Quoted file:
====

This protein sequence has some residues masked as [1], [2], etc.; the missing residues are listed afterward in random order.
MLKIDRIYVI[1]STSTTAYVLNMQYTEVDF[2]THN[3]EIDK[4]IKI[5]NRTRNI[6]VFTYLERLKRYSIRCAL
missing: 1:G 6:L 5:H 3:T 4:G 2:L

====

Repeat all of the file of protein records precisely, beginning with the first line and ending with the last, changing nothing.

This protein sequence has some residues masked as [1], [2], etc.; the missing residues are listed afterward in random order.
MLKIDRIYVI[1]STSTTAYVLNMQYTEVDF[2]THN[3]EIDK[4]IKI[5]NRTRNI[6]VFTYLERLKRYSIRCAL
missing: 1:G 6:L 5:H 3:T 4:G 2:L